Thankfully, his story has a positive ending.
O'Callaghan, who has been out of the league since 2011, revealed to the general public on Tuesday that he is gay via a tremendous article about his early life and struggles done by Cyd Zeigler of Outsports.com.
O'Callaghan explained in the piece that he used football as a way to shield everyone he knew from the fact that he was gay. O'Callaghan said he never endured any homophobia in the league, but he knew his status as a football player could only hide his sexuality for so long. Battling eventual pain killer addiction and serious thoughts of suicide after injuries forced him away from the playing field, the support of Kansas City's training staff and then-general manager Scott Pioli helped put him on a path to self-acceptance -- but only after O'Callaghan did the heavy emotional lifting himself.
O'Callaghan was a fifth-round pick of the New England Patriots back in 2006. He started six games during his rookie year, appearing in 51 games overall in four NFL seasons.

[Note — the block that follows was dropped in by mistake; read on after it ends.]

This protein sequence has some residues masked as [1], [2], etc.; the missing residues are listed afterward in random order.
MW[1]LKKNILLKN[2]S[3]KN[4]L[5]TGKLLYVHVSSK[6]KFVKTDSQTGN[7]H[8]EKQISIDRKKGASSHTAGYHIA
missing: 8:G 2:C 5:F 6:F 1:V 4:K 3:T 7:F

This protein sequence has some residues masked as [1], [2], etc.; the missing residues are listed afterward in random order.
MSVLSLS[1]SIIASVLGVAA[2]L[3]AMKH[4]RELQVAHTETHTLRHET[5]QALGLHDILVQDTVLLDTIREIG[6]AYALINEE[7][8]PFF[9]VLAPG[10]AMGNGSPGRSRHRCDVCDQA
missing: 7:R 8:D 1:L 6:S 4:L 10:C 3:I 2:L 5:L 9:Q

O'Callaghan was blunt with himself. As the first line of the article says, (His) plan was always to play football then, when his career was over, kill himself. An inability to confront life as a gay man after the sport was daunting. Unfortunately, a shoulder injury that cost him a roster spot in New England eventually did the same in Kansas City and sprang him into uncertainty shortly after in 2011.
The piece is well worth your time, charting an unimaginable journey for a former collegiate standout who could end up serving as a ray of hope for others struggling to be themselves.
"It's not always easy being honest, but I can tell you it's much easier and more enjoyable being yourself and not living a lie," O'Callaghan told the site.